Ian Ormiston, European smaller companies fund manager at Old Mutual Global Investors, looks at the prospects for French companies under Emmanuel Macron’s stewardship.
The largest political bogeyman of 2017 has been laid to rest following Emmanuel Macron’s French presidential run-off victory over Marine Le Pen. This feat by the 39-year-old political novice, whose En Marche! party was only launched last year, is an incredible one.
Macron’s rise is remarkable enough but the shift in parliament is even more dramatic. Polls published last Thursday suggest the En Marche! movement could win 249 to 286 seats in the 577-seat national assembly. While this would not result in a majority, it is well ahead of the centrist and conservative parties with 200-210 seats, the National Front with 15 to 25 seats and the Socialists with 28 to 43 seats. In the current parliament the Socialists have 280 seats; they have endured quite some fall from grace.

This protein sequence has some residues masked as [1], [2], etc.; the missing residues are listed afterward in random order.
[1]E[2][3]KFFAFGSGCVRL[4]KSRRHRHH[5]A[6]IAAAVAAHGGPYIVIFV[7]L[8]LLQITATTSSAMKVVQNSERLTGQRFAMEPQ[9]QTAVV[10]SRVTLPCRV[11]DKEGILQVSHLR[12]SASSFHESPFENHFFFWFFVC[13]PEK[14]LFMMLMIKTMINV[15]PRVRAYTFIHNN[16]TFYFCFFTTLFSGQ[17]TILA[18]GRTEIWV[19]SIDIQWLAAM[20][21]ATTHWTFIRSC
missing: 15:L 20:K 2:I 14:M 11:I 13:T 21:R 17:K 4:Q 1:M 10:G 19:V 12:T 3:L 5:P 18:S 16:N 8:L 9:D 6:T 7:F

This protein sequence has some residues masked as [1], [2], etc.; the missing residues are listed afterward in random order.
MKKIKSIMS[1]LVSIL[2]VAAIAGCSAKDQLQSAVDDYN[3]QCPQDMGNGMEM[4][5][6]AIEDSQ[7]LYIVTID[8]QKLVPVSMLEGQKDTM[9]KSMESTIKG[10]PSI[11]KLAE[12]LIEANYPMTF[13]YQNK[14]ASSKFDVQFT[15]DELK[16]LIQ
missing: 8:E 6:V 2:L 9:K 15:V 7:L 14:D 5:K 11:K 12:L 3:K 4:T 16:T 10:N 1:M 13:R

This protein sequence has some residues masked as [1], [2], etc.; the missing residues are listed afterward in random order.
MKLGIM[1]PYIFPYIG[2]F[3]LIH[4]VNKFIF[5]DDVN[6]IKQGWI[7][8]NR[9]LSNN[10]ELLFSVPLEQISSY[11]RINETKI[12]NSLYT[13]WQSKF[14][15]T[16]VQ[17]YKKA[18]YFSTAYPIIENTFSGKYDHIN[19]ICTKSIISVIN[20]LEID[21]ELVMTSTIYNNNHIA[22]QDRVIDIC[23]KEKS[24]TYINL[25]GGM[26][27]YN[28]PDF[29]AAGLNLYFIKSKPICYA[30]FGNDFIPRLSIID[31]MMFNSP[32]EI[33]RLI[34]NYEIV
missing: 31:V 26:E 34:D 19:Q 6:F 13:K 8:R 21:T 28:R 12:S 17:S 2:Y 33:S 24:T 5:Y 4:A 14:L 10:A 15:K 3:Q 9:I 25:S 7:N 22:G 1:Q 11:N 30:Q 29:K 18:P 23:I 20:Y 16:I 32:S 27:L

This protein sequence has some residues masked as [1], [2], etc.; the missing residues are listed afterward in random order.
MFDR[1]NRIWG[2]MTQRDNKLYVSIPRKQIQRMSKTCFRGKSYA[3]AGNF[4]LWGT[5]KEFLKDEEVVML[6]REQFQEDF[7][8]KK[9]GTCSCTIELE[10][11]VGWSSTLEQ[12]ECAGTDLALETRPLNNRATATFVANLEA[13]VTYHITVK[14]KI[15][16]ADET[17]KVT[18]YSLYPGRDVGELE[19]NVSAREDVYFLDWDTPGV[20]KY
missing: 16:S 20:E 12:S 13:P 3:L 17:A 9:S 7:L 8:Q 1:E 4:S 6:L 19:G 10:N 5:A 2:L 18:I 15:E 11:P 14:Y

What impact will a Macron presidency have on the French economy? He seems to be a pragmatic centrist who should have the support of parliament to pass pro-growth reforms. Meanwhile, his pro-Europe stance will be important as the EU reformulates itself with the UK outside its borders, and we expect France to seek to set the agenda when it comes to EU and eurozone reforms.
In terms of our French holdings, we are likely to take some profits following the recent bout of market strength. As always, we seek to invest in companies where as much of the investment case as possible lies in the hands of the company management, whether it be through a growth agenda, acquisitions or cost-cutting. Macroeconomics is never our main reason for investing in a company so while we welcome any improvement in growth potential in France, we do not expect it to be a stand-out contributor to returns in 2017.